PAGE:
Friday, April 5, 2013

Op Art

Richard Anuszkiewicz was part of a group of artists who made art in the style named "Op Art" short for optical art. These kinds of paintings were illusions. They created illusions using either color, lines, or a combination of the two to create optical illusions. These illusions mostly either looked like something was coming toward the viewer from the canvas, something looked concave on the canvas, or the painting had the illusion that it was moving or vibrating due to the color, shape, or pattern the artist used.
This piece of art made by Richard Anuszkiewicz is entitled "Convexity" and has created the illusion that the diamond shape in the middle of the painting is convex as compared to the rest of the painting.
This is one of Anuszkiewicz's creations where it appears that the pink square in the middle of the canvas is rising up toward the viewer.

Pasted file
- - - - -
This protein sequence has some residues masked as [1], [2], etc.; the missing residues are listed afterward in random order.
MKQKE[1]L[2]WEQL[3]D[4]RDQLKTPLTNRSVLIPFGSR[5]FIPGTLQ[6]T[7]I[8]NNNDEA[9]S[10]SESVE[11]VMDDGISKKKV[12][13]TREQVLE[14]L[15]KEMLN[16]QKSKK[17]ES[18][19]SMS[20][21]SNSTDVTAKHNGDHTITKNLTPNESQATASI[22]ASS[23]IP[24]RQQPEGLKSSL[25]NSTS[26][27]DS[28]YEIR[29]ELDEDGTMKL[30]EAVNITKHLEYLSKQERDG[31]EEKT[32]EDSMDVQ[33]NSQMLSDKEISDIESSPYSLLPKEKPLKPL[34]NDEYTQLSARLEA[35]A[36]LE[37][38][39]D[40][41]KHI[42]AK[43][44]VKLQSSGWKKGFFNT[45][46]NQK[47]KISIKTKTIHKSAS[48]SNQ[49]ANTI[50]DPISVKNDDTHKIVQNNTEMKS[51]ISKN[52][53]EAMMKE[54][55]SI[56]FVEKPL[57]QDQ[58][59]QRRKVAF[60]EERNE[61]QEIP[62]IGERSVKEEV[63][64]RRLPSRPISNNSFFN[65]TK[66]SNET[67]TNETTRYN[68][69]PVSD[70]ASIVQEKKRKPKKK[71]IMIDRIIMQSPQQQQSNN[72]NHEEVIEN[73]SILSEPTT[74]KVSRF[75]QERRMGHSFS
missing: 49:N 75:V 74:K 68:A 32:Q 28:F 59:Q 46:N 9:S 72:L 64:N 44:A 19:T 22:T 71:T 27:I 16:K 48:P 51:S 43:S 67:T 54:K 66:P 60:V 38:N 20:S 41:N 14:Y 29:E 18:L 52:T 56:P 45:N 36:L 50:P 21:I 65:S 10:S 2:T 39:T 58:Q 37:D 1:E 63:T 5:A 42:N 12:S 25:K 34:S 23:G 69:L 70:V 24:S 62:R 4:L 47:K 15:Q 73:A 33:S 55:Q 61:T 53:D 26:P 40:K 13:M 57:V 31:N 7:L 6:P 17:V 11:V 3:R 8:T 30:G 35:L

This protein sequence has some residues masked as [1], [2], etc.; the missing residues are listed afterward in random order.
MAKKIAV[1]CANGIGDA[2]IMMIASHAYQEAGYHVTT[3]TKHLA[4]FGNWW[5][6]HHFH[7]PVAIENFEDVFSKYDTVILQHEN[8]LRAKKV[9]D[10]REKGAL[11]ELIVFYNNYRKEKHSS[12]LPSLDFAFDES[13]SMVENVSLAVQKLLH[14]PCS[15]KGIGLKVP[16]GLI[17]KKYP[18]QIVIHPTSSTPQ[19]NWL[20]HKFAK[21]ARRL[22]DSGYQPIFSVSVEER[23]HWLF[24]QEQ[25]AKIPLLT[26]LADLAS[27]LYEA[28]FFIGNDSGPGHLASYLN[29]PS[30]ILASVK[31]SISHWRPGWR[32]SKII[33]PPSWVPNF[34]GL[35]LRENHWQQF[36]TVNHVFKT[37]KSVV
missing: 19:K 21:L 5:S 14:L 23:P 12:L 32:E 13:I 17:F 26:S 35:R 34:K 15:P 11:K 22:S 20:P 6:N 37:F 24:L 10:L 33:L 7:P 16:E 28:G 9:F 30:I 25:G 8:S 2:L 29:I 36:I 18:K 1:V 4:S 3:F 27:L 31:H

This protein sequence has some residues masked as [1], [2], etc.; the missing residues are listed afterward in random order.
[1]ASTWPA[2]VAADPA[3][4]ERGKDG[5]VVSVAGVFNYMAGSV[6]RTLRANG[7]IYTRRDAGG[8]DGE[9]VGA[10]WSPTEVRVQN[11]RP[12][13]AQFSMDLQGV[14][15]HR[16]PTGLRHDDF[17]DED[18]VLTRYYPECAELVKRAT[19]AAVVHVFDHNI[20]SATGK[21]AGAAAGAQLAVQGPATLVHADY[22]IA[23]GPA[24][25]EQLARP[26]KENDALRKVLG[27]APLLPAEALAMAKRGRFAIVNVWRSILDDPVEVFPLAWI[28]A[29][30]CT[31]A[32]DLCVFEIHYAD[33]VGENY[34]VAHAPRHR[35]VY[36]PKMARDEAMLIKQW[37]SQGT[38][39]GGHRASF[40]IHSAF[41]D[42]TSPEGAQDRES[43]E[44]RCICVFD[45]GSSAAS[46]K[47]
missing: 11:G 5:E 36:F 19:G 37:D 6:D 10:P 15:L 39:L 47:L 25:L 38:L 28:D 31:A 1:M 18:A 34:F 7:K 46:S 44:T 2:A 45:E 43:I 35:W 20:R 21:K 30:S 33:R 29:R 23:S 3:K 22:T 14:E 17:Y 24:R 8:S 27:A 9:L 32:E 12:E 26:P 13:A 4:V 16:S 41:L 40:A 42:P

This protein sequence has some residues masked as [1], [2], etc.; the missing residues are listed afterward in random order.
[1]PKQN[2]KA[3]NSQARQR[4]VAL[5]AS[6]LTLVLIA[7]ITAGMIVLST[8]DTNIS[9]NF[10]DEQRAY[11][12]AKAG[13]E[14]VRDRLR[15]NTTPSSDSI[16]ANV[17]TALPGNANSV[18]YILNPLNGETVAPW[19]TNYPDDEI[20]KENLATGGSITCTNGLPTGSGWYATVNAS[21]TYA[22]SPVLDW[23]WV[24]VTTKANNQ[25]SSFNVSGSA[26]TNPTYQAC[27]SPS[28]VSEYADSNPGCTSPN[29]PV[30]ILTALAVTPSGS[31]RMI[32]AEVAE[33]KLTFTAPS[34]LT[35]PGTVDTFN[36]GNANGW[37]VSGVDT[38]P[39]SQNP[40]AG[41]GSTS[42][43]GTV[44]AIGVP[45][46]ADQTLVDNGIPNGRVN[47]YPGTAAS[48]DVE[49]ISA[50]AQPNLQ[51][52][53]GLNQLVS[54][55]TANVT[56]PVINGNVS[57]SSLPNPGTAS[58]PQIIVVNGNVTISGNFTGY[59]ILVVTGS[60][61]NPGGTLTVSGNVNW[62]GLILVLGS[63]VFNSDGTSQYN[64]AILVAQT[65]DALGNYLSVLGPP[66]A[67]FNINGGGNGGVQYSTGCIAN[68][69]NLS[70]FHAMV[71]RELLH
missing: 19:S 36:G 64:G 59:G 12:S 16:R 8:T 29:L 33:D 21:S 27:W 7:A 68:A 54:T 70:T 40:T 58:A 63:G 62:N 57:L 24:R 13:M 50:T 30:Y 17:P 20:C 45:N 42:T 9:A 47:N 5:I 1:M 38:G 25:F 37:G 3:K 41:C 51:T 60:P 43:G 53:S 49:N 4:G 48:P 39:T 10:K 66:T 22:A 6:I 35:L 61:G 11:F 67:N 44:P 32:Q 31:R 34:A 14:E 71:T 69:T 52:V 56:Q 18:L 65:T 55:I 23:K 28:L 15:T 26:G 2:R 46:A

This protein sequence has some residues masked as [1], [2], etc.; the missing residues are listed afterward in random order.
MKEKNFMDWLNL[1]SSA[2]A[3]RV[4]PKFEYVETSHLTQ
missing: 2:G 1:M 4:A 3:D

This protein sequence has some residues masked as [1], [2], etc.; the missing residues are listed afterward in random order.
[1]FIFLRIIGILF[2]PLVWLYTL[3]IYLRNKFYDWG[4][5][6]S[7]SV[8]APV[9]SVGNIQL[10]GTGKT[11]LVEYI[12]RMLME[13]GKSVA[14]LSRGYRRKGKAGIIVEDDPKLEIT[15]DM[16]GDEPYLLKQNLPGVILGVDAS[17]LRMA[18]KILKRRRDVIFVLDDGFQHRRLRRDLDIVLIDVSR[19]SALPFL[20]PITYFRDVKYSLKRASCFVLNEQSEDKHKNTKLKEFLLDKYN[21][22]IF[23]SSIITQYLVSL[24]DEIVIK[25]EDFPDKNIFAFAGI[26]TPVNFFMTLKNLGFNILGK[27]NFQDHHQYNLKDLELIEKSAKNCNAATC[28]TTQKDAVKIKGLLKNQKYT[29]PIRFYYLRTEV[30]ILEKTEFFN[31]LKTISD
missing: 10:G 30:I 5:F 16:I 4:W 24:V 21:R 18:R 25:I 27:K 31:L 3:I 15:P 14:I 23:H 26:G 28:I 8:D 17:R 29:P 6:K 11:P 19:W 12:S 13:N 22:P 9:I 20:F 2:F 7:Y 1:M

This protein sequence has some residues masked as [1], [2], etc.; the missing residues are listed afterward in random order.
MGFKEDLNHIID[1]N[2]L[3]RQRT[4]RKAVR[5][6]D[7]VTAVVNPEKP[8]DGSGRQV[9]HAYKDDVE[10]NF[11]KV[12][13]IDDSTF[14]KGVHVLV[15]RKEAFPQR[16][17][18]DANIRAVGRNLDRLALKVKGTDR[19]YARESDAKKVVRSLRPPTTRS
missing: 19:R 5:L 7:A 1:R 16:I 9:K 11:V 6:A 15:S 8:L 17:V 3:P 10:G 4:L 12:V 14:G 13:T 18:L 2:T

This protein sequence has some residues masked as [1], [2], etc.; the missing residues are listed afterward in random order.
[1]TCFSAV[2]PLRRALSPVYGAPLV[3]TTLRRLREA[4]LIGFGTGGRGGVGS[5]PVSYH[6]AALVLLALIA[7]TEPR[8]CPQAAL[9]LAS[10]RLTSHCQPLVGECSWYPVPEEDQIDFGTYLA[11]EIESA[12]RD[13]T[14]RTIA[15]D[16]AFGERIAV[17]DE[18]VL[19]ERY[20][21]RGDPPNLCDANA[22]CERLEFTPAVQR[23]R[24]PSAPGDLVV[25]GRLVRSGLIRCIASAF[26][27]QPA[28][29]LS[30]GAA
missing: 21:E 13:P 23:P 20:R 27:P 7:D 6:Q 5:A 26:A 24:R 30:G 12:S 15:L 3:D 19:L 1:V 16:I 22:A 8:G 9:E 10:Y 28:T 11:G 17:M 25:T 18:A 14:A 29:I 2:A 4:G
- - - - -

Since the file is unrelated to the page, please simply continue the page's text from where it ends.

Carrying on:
Another artist that was known for creating this kind of art pieces is Victor Vasarely. One of his more famous optical art paintings is called "Vega 200".
This painting looks like something we would see now-a-days on a calendar or in a magazine that was industrially produced. We can now make these illusions on our home computer in much less time than it would take these artists to draw and paint these by hand. This painting has the illusion that the sphere in the middle of the canvas is convex like the painting above.
These patterns and illusions have impacted our daily lives since they began. One area that they have had particular influence is in fashion.
Here we see an optical illusion on a dress that looks as if the woman wearing it is standing sideways and on her tiptoes.
This is yet another example of how optical art has influenced many other factors in our lives, like fashion. Optical illusions in fashion serve many purposes. For women, it could help make your waist or hips look smaller, it could emphasize things that you want to emphasize and deemphasize things you would rather not have emphasized.

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